Kraft Heinz’s new CEO inherits challenges left behind by cost-cutting

That strategy at Kraft Heinz — the company 3G formed when it teamed up with Warren Buffett’s Berkshire Hathaway in a $49 billion deal — didn’t work. Kraft Heinz hasn’t done a major transaction since the 2015 merger. While Kraft Heinz later got the contract back, its net sales of salted snacks that year fell 28 percent, according to FactSet. Despite a stronghold in dairy, Kraft Heinz was slow to invest in trends like artisanal cheese, say analysts. He was referring to the breakfast brand Kraft He


That strategy at Kraft Heinz — the company 3G formed when it teamed up with Warren Buffett’s Berkshire Hathaway in a $49 billion deal — didn’t work. Kraft Heinz hasn’t done a major transaction since the 2015 merger. While Kraft Heinz later got the contract back, its net sales of salted snacks that year fell 28 percent, according to FactSet. Despite a stronghold in dairy, Kraft Heinz was slow to invest in trends like artisanal cheese, say analysts. He was referring to the breakfast brand Kraft He
Kraft Heinz’s new CEO inherits challenges left behind by cost-cutting Cached Page below :
Company: cnbc, Activity: cnbc, Date: 2019-04-23  Authors: lauren hirsch, olivia michael
Keywords: news, cnbc, companies, inbev, company, kraft, ceo, private, heinz, heinzs, inherits, challenges, patricio, retailers, marketing, 3g, brands, left, costcutting


Kraft Heinz's new CEO inherits challenges left behind by cost-cutting

Brazilian private equity firm 3G Capital built its reputation by scooping up iconic consumer brands, aggressively cutting costs and using those savings to fund acquisitions.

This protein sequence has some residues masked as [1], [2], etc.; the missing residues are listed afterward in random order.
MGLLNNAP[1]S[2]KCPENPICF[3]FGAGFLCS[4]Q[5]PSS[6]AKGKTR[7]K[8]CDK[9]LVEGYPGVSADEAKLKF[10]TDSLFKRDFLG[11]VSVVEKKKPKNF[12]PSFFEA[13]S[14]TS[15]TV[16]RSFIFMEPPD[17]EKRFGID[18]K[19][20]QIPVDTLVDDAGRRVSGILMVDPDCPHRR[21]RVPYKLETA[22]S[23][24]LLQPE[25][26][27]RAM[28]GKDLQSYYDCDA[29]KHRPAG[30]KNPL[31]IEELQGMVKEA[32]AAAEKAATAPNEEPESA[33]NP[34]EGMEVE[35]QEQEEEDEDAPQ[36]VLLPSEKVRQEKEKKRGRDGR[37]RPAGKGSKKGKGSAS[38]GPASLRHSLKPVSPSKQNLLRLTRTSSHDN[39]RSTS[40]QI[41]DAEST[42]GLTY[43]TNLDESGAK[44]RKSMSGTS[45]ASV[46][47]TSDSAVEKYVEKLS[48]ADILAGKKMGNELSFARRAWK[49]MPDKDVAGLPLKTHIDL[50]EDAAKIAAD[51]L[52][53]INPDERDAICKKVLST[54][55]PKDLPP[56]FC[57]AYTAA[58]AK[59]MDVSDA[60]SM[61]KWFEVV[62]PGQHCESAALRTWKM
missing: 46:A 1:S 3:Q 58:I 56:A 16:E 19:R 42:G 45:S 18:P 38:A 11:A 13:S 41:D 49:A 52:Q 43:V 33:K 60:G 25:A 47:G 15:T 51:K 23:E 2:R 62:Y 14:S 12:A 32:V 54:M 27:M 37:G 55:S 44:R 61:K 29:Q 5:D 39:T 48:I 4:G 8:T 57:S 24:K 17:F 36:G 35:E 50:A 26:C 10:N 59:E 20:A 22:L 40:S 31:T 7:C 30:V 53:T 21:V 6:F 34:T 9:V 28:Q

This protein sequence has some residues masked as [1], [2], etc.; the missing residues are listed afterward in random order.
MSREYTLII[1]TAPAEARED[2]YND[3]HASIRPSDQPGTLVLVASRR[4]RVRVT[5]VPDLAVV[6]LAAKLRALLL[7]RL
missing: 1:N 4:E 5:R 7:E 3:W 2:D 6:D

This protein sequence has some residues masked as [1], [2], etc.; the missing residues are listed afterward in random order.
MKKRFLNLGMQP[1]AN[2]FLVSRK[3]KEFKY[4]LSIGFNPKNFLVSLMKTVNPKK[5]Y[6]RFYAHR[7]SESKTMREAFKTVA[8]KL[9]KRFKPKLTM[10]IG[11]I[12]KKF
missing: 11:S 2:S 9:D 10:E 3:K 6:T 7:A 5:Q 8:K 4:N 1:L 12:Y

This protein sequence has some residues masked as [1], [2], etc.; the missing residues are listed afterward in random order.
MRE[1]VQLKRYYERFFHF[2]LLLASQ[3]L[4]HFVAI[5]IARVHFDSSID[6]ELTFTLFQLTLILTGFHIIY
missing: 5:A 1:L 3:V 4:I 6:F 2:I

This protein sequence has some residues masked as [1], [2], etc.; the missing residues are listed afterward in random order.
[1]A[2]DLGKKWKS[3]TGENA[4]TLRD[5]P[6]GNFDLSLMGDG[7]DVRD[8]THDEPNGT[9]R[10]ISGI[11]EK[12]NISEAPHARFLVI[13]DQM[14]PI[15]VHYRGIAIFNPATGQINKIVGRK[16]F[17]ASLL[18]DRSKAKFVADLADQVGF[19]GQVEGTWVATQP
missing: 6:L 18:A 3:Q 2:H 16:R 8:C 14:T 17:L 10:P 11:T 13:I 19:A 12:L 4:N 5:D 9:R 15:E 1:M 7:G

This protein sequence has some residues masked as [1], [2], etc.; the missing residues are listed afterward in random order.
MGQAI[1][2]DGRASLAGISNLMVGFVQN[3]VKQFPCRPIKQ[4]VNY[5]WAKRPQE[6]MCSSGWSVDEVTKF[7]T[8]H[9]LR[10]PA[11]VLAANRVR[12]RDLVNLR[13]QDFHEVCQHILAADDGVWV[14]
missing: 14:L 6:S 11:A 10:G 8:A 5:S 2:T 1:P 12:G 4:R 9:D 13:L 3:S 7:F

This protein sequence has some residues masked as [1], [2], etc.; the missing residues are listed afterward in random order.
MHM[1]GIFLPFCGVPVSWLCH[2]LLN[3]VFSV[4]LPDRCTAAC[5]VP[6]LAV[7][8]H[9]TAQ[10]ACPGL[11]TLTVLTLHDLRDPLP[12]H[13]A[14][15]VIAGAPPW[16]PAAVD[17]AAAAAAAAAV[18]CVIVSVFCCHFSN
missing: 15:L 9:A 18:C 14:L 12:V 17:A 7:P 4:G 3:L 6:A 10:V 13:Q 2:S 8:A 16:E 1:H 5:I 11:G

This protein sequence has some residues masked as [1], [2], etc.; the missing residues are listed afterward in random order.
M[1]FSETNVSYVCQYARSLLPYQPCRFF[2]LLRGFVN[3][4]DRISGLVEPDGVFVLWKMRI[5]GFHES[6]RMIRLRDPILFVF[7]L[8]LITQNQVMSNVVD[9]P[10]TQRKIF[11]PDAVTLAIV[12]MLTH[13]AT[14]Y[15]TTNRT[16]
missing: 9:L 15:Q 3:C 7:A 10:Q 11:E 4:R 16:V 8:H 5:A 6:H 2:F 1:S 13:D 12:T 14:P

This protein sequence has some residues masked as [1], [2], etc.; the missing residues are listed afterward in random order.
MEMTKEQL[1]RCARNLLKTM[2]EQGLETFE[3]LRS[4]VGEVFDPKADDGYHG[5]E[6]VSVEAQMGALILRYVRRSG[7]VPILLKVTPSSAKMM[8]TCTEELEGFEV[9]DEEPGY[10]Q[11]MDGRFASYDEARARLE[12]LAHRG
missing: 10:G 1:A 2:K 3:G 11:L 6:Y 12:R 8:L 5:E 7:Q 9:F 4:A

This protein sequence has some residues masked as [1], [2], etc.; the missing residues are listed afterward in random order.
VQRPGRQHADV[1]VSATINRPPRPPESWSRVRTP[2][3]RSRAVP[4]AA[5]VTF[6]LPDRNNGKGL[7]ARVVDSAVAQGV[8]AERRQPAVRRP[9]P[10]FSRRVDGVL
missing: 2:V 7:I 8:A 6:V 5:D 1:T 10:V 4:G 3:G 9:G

That strategy at Kraft Heinz — the company 3G formed when it teamed up with Warren Buffett’s Berkshire Hathaway in a $49 billion deal — didn’t work. Kraft Heinz hasn’t done a major transaction since the 2015 merger. Its share price is less than half what it was when the deal was announced. Last quarter, the company slashed its dividend by 36 percent and wrote down two of its biggest brands, Kraft and Oscar Mayer, by $15 billion. It also disclosed an investigation by the Securities and Exchange Commission into its accounting and procurement practices.

Now, it needs to rebuild a company that was once emblematic of powerful marketing and iconic brands. The executive they’re putting in charge of those efforts is Miguel Patricio, a 52-year-old native of Portugal, who was named CEO on Monday, effective July 1.

Unlike outgoing CEO Bernardo Hees, a partner at 3G Capital, Patricio has no direct affiliation with the private equity firm. Hees spent his early years running a Brazilian railroad company; Patricio has spent decades in the marketing industry, including two decades at Anheuser-Busch InBev, part of which he spent as chief marketing officer. AB InBev is affiliated with 3G Capital but not owned by the private equity firm.

During his run at AB InBev, Patricio oversaw brands including Budweiser and Stella Artois, boosting sales growth excluding impact from mergers and acquisitions by high single digits. The brands accounted for nearly a third of overall such growth in 2018. In his final year as chief marketing officer, AB InBev was the most awarded brand owner at the Cannes Lions awards for advertising and creative communications.

Still, Hees’ departure raises questions of what went wrong at Kraft Heinz and how Patricio can fix it.

Part of Kraft Heinz’s struggles are due to a failed 2017 bid for Unilever, which threw an unexpected wrench into its M&A strategy. Others are a result of consumers shunning older, bigger food brands for healthier eating. It has also been hurt by the pressure retailers are facing as they react to their own competitive threats.